Tuning Your ExtJS Theme

ExtJS is my favorite JavaScript favorite. The guys at Sencha have done an excellent job at building the best JavaScript framework for building intranet RIAs. The only flaw of ExtJS is the lack of themes. Although the provided blue and gray themes are very nice, after looking at them for two years you start to long for more variety.

There have been some attempts to theme ExtJS. Extthemes has built a pretty nice collection of commercial themes, but sometimes all I need is a little bling without the need to completely re-theme the framework. For example, on a recent project, I’m starting to introduce ExtJS and am making use of the Ext.Panel widget for laying out div elements.

Here’s what a basic Panel looks like in ExtJS:

ExtJS default panel

And here’s the code I used to create the panel:

var panel = new Ext.Panel({
      width: 200,
      height: 200,
      title: 'Test Panel',
      renderTo: 'box'

I’ve got a div specified in the HTML like this <div id="box"></div> which is where the Panel is being rendered to. This is very nice if your site’s look-and-feel is baby blue, but this won’t cut it if you need a different color scheme. Fortunately, Panels are extremely easy to stylize through some simple CSS overrides.

The first step is to decide what color you need for the Panel’s header. The default theme uses a gradient image, which looks better than just specifying a background color. Gradients are pretty easy to created in Photoshop, but you can get a very nice gradient that exactly matches your needs by taking advantage of the Themeroller tool for JQuery UI. Use the Header/Toolbar customization and choose the color and gradient effect you want for the header.

After you have the header just the way you want it, download the whole theme bundle, extract it someplace and copy the image file for the header into your project directory.

There are three CSS selectors you need to override to apply your customization to the Panel. They are .x-panel-header, .xpanel-header-text and .x-panel-body. For my example, I just borrowed the header image for the Eggplant theme and configured these selectors to produce the following:

ExtJS styled panel

Here is what I specified in my CSS file to override the default style:

.x-panel-header {
  background: url(resources/images/eggplant.png) center left repeat-x;
  text-align: center;
  border-color: #000;

.x-panel-body {
  border-color: #000;
  background-color: #fafad2;

.x-panel-header-text {
  font: bold 14px Consolas, Arial, san-serif;
  color: #eee;

In the .x-panel-header selector, I specified the background to be the header image I got out of the Themeroller theme. For a little added bling, I changed the text alignment to center the text and set the border color to black. Note, I renamed the gradient image from the cryptic name Themeroller created to eggplant.png.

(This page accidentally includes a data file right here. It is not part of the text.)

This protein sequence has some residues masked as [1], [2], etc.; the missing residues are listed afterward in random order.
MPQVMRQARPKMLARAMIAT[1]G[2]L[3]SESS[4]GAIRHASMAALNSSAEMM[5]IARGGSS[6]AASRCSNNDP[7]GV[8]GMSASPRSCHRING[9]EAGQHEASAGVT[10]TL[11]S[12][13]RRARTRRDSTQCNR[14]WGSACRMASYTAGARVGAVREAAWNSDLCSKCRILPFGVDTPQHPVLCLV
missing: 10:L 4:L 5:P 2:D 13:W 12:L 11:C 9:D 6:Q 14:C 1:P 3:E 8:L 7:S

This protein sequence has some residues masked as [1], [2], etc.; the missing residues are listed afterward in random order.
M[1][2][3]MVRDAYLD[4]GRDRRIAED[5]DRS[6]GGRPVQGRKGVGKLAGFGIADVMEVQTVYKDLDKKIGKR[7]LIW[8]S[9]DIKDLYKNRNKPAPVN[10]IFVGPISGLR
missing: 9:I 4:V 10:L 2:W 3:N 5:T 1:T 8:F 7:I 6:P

For the .x-panel-body selector, I set the border color to match the one I specified in the selector above. If you don’t do this, you’ll still have the default border around the center. I also specify a light-yellow background color for the contents of the Panel.

Finally, for the .x-panel-header-text section, I change the appearance of the font from the default blue text to a white text in a different font.

Now you have a panel which can perfectly match any color scheme you need to support and it gives you a simple way to introduce ExtJS without it standing out from what you are already doing. For example, on my project, I’m going to use a pair of Ext.Panel widgets on the sidebar for navigation and a most-recently-used files list, which looks something like this:

ExtJS custom panels

In this example, the theme is still blue, but I changed the header gradient, the shade of blue for the lines, and applied a light-gray background.

Some Tips

  1. Firebug or Webkit (Chrome/Safari) are your friends. Use the element inspectors to look at what classes are applied to the various ExtJS widgets. Theming ExtJS is all about overriding the existing styles.
  2. Panels are about the easiest thing to style, and it gets harder from there. If you really want to get a custom theme, I suggest start by working with the x-theme-gray.css and then overriding from there. The gray theme will give you widgets that blend pretty easily with any theme, and then you can selectively add some bling to the elements you care about.
  3. Remember that your overridden styles must come after the stylesheet link for ExtJS. For example, if your stylesheet with the overridden styles is called custom.css, ensure your header section contains this:

8 thoughts on “Tuning Your ExtJS Theme”

  1. Are the “View All”, “New Form”, … entries all seperated panels? How did you get the line between them?

  2. No, those are just a styled <ul>, with each of the items being a <li>. Each of those has a bottom border, except for the last one. I then put the list into a div and told the Panel to use the contents of that div as its contents by using the contentEl property of the Panel.

    I’ll do a post on how I laid out the two Panels.


  3. What if I want to change the height of the header panel, for example? This value is hardcoded somewhere in the classes.js file, and it is an element style that overrides the values in any CSS files.

  4. how i can change color of viewport region extjs 4

    I am using SASS and trying to change the colour of a Viewport region using extjs 4.

    Can someone tell me how this can be achived?

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